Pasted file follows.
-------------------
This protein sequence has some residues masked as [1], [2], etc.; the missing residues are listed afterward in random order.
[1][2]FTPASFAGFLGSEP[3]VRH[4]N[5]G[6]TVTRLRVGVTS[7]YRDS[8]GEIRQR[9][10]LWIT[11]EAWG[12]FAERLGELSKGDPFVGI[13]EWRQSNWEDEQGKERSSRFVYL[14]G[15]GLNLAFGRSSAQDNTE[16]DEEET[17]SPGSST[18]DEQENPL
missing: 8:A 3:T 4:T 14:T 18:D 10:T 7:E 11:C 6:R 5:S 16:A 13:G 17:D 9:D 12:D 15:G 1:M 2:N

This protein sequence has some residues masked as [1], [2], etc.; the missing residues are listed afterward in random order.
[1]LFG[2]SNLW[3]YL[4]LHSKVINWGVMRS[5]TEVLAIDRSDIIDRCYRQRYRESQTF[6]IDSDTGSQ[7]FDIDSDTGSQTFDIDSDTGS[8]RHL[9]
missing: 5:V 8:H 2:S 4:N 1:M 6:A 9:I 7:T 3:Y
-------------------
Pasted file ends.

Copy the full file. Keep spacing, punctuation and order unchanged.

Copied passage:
This protein sequence has some residues masked as [1], [2], etc.; the missing residues are listed afterward in random order.
[1][2]FTPASFAGFLGSEP[3]VRH[4]N[5]G[6]TVTRLRVGVTS[7]YRDS[8]GEIRQR[9][10]LWIT[11]EAWG[12]FAERLGELSKGDPFVGI[13]EWRQSNWEDEQGKERSSRFVYL[14]G[15]GLNLAFGRSSAQDNTE[16]DEEET[17]SPGSST[18]DEQENPL
missing: 8:A 3:T 4:T 14:T 18:D 10:T 7:E 11:C 6:R 5:S 16:A 13:G 17:D 9:D 12:D 15:G 1:M 2:N

This protein sequence has some residues masked as [1], [2], etc.; the missing residues are listed afterward in random order.
[1]LFG[2]SNLW[3]YL[4]LHSKVINWGVMRS[5]TEVLAIDRSDIIDRCYRQRYRESQTF[6]IDSDTGSQ[7]FDIDSDTGSQTFDIDSDTGS[8]RHL[9]
missing: 5:V 8:H 2:S 4:N 1:M 6:A 9:I 7:T 3:Y